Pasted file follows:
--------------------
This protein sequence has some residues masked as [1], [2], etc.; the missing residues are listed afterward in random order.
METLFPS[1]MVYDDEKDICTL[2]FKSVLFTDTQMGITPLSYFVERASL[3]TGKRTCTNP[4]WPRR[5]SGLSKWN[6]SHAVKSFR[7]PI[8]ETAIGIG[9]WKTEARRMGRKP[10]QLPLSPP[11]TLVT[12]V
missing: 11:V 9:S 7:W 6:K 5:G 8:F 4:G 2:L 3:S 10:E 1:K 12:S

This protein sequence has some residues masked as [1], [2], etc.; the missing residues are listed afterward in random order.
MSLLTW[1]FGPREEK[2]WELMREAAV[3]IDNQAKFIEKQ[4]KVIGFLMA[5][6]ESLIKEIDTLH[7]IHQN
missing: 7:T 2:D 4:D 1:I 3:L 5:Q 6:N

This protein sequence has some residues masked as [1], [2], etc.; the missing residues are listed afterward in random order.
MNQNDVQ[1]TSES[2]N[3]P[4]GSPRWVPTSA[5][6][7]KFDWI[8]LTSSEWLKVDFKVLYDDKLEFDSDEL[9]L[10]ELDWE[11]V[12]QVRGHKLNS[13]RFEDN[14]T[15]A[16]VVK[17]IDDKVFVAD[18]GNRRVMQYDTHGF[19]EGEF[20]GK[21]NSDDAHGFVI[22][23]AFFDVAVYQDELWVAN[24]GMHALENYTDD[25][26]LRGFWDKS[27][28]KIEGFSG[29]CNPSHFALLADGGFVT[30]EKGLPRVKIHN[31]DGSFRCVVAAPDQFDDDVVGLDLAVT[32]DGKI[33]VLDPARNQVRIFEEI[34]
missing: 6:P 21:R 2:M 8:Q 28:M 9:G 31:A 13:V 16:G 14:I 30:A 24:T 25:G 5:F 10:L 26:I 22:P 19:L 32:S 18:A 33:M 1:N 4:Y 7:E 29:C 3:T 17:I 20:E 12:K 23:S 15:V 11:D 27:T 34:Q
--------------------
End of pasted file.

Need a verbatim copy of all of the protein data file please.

This protein sequence has some residues masked as [1], [2], etc.; the missing residues are listed afterward in random order.
METLFPS[1]MVYDDEKDICTL[2]FKSVLFTDTQMGITPLSYFVERASL[3]TGKRTCTNP[4]WPRR[5]SGLSKWN[6]SHAVKSFR[7]PI[8]ETAIGIG[9]WKTEARRMGRKP[10]QLPLSPP[11]TLVT[12]V
missing: 11:V 9:S 7:W 6:K 5:G 8:F 4:G 2:L 3:S 10:E 1:K 12:S

This protein sequence has some residues masked as [1], [2], etc.; the missing residues are listed afterward in random order.
MSLLTW[1]FGPREEK[2]WELMREAAV[3]IDNQAKFIEKQ[4]KVIGFLMA[5][6]ESLIKEIDTLH[7]IHQN
missing: 7:T 2:D 4:D 1:I 3:L 5:Q 6:N

This protein sequence has some residues masked as [1], [2], etc.; the missing residues are listed afterward in random order.
MNQNDVQ[1]TSES[2]N[3]P[4]GSPRWVPTSA[5][6][7]KFDWI[8]LTSSEWLKVDFKVLYDDKLEFDSDEL[9]L[10]ELDWE[11]V[12]QVRGHKLNS[13]RFEDN[14]T[15]A[16]VVK[17]IDDKVFVAD[18]GNRRVMQYDTHGF[19]EGEF[20]GK[21]NSDDAHGFVI[22][23]AFFDVAVYQDELWVAN[24]GMHALENYTDD[25][26]LRGFWDKS[27][28]KIEGFSG[29]CNPSHFALLADGGFVT[30]EKGLPRVKIHN[31]DGSFRCVVAAPDQFDDDVVGLDLAVT[32]DGKI[33]VLDPARNQVRIFEEI[34]
missing: 6:P 21:R 2:M 8:Q 28:M 9:G 31:A 13:V 16:G 14:I 30:A 24:T 25:G 5:F 10:L 26:I 22:P 19:L 32:S 18:A 33:M 1:N 4:Y 7:E 29:C 3:T 17:I 20:E 12:K 23:S 15:V 11:D 27:T 34:Q